“How do you get them to vote it? You tell them the alternative is to vote for tax increases,” said one political insider and Turzai supporter who was not authorized to speak publicly.

“It’s like, how do I get my child to eat liver? You tell him the other option is to eat a dog sh– sandwich,” the supporter said. “And if they want to go ahead and pass a tax increase, we will notify their next of kin to come pick up their political corpses, because next year is an election year.”

It will be an election year for Turzai too – and not necessarily for his current seat.

Turzai, 57, has told political leaders around the state that he is seriously considering a run for the Republican nomination to challenge Gov. Wolf, a Democrat, in next year’s governor’s race.

Many in both Democratic and Republican political circles think he won’t do it, just as he decided to forgo a run for Congress in 2012 after toying with the idea for months.

That, they say, sums up Turzai neatly: mercurial and sometimes erratic behind the scenes, but relentlessly on-message when in public.

A Pittsburgh Post-Gazette reporter who spent months embedded with Turzai during one of his first campaigns for office described him as “squeaky-clean” and religious, but also as intense, emotional and quick-tempered.

That juxtaposition was in full display during his unsuccessful run in 1998 against Democratic incumbent Ron Klink in the 4th District race for U.S. Congress, a race marred by mistakes and risky political choices.

At the time, Turzai was a young lawyer specializing in insurance cases and running as a conservative, anti-abortion Republican. He had been a councilman for Bradford Woods, a suburban community about a half hour north of Pittsburgh.

Weeks before the election, two Turzai campaign workers, looking to get footage of Klink scowling for TV ads, scuffled with Klink and a staffer outside a social club.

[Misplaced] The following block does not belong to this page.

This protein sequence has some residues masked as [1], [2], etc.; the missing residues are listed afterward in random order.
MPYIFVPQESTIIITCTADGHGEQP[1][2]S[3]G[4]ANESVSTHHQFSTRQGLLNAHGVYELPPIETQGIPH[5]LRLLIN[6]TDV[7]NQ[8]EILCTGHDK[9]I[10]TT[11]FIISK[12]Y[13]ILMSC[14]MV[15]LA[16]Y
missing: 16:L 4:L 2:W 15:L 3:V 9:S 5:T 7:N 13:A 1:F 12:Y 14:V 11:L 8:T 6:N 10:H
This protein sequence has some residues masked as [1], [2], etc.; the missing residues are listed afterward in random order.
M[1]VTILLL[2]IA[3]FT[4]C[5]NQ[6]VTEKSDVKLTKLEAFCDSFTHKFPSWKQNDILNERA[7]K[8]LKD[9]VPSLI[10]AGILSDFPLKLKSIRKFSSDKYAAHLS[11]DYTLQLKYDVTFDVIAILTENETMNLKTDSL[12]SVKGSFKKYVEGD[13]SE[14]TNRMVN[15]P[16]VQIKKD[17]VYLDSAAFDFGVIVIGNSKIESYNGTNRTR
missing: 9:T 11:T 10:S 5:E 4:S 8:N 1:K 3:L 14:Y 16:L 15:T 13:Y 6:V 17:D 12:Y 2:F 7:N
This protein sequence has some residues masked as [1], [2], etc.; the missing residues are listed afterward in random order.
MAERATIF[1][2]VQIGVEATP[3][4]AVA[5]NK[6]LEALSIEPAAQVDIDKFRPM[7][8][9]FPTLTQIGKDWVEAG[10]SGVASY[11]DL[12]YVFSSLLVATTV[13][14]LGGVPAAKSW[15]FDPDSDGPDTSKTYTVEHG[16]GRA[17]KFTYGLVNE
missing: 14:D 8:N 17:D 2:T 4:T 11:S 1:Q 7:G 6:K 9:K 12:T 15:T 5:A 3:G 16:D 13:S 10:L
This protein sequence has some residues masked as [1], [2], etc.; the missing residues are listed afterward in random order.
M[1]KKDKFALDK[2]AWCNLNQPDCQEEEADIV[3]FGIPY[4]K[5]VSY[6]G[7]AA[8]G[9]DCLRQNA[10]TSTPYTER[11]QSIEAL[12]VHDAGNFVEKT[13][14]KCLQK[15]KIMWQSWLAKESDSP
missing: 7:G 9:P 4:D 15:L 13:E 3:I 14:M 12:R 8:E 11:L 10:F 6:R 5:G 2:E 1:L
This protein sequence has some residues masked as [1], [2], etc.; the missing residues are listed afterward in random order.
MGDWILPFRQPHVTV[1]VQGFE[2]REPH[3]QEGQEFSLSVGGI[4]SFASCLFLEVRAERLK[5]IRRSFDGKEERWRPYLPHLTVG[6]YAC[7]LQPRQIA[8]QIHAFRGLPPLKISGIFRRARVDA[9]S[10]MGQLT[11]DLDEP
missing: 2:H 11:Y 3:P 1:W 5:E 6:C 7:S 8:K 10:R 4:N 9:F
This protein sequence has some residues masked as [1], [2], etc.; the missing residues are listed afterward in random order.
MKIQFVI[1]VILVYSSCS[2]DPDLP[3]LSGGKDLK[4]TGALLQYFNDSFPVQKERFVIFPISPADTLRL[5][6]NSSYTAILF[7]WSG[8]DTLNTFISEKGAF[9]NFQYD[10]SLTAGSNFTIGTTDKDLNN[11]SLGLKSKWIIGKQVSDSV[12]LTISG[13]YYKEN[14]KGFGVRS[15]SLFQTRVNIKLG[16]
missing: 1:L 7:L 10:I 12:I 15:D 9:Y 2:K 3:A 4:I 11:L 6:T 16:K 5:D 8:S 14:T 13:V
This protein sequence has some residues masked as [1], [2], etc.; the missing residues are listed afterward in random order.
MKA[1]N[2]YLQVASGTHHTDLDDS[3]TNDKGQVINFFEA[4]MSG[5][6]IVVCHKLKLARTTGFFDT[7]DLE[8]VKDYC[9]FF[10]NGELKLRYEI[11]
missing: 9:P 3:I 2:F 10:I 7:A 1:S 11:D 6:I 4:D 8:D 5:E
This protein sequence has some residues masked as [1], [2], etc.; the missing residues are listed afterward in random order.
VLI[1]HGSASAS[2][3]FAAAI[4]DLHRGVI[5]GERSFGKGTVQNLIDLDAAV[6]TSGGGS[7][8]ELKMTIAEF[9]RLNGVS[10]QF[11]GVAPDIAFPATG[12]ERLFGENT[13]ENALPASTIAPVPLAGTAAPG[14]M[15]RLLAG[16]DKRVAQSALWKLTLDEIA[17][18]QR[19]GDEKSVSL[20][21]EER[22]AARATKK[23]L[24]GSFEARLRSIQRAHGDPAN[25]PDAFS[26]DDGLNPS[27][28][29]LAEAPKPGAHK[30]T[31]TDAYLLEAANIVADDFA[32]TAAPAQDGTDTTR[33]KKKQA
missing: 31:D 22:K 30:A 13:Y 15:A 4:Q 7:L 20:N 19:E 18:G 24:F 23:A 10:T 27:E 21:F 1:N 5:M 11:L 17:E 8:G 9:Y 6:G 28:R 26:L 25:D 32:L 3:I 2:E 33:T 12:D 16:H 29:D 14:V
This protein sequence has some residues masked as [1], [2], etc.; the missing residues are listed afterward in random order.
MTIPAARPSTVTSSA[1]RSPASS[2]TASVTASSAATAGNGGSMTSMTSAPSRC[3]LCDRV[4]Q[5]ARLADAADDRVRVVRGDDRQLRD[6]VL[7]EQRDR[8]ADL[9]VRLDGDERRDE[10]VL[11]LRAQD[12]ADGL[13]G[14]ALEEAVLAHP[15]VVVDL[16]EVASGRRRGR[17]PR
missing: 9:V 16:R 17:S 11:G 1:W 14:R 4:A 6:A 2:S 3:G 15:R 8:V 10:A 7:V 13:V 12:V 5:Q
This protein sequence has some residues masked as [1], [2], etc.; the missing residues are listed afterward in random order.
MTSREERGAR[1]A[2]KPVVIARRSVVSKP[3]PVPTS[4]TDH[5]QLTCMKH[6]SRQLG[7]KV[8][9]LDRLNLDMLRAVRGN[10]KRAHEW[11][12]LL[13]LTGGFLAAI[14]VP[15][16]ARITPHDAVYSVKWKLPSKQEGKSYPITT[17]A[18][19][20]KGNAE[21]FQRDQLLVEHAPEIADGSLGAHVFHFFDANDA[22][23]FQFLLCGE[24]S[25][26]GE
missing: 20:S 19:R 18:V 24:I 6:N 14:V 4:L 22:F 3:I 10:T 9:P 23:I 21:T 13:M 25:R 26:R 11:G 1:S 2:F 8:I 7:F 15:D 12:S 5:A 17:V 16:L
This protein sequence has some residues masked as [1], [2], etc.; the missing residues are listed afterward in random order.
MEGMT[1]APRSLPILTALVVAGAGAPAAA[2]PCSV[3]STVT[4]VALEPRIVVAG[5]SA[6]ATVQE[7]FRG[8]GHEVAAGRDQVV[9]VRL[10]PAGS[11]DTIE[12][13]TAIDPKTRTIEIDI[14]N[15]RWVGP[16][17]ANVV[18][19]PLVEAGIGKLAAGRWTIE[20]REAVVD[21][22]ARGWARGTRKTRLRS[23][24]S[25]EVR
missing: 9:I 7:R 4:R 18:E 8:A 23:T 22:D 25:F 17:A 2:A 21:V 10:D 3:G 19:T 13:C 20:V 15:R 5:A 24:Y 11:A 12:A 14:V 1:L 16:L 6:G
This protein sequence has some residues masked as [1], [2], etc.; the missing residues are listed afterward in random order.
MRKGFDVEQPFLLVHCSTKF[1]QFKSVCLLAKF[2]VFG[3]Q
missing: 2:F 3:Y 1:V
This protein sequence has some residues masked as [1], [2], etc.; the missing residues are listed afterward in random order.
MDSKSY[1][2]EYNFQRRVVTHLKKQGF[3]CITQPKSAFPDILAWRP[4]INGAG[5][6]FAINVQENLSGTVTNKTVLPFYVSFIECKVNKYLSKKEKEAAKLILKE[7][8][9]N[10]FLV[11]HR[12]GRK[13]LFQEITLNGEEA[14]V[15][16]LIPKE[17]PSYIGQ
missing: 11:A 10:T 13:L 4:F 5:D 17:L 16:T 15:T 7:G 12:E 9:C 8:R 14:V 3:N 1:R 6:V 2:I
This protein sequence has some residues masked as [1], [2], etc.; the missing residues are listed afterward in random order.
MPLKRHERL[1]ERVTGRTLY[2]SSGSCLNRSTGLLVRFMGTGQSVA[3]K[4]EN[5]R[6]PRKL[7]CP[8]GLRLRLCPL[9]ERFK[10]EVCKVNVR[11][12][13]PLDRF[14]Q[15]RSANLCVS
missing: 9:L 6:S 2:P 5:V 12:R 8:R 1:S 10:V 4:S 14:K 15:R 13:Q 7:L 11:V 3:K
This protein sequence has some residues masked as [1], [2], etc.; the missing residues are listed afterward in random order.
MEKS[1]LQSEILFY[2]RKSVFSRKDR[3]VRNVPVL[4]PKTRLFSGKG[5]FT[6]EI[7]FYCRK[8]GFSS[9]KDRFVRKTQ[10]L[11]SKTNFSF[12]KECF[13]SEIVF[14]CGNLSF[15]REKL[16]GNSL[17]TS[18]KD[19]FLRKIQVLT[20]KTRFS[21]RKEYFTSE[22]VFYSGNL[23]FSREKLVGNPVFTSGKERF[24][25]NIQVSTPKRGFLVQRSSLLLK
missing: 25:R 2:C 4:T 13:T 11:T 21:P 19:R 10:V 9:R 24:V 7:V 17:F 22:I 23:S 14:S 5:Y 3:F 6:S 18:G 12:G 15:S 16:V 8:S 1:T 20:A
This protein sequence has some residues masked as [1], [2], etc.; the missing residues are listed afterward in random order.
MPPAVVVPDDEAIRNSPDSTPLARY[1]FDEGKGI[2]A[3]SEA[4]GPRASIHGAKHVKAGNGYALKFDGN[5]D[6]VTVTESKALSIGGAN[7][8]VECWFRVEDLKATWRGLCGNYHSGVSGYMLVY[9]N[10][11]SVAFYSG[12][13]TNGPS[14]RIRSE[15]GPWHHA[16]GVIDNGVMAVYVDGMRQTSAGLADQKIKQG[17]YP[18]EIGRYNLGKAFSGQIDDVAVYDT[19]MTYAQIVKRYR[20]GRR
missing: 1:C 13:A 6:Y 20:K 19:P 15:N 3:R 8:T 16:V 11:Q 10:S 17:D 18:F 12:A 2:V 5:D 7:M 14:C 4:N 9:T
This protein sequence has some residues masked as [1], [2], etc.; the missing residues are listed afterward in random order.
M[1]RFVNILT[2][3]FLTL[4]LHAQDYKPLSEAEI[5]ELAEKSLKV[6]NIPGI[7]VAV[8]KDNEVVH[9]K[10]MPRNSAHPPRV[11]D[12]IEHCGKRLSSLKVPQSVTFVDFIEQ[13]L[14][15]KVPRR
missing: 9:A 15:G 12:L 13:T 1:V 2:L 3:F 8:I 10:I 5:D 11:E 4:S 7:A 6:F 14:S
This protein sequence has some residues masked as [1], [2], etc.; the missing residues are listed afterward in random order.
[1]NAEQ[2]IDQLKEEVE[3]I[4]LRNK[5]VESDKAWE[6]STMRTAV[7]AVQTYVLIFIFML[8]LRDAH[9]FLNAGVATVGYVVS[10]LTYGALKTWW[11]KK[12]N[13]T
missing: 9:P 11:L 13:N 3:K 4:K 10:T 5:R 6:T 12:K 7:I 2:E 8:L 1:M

It backfired. Klink’s campaign accused the men of ambushing the congressman about a possible affair, a move criticized as dirty politics.

Soon after, it was revealed that Turzai’s media adviser had hired a helicopter – the same one used by a local television station – to hover over Klink’s 7,000-square foot home and shoot video footage.

When election day rolled around, Klink took 64 percent of the vote.

That bruising campaign set in motion a series of political dominoes that led to Turzai’s entry into state politics. He joined the House in 2001, rose to Majority Leader in 2011 – aided by an influx of more conservative legislators – and became Speaker in 2015.

As a leader, he’s been praised for his work ethic, command of details and ability to manage his caucus’ right wing.

Still, in 2015, Wolf’s first year in office, Turzai was widely blamed for blowing up budget talks two days before Christmas, further prolonging an impasse that left counties, schools and social service non-profits in the lurch.

“This feels a lot like December 23, 2015,” Rep. Leanne Krueger-Braneky (D., Delaware) said Friday. “Because in a five-party negotiation, it appears to me that there is one outlier – and it is yet again the Speaker of the House.”

Krueger-Braneky and other rank-and-file members said they don’t know why they are being called in on a weekend to vote on a package few know anything about.

The House is not scheduled to be in session next week. GOP officials said many members will start leaving for planned summer vacations or out-of-town events. That includes Turzai, who is scheduled to be in Atlanta Monday for an event organized by a national committee Turzai chairs that is dedicated to electing more Republican state legislators.

Even if Turzai’s plan squeaks through the House, there is no guarantee the GOP-controlled Senate, let alone Wolf, will accept it.

“It’s like they’re ignoring the fact that they have to have [Wolf’s] agreement on this,” said Taylor, the Philadelphia legislator.

Of Turzai’s motives, he said: “The only answer I can come up with is that he can at least show that he pulled out all the stops … But for all I know, he may really believe he can do this.”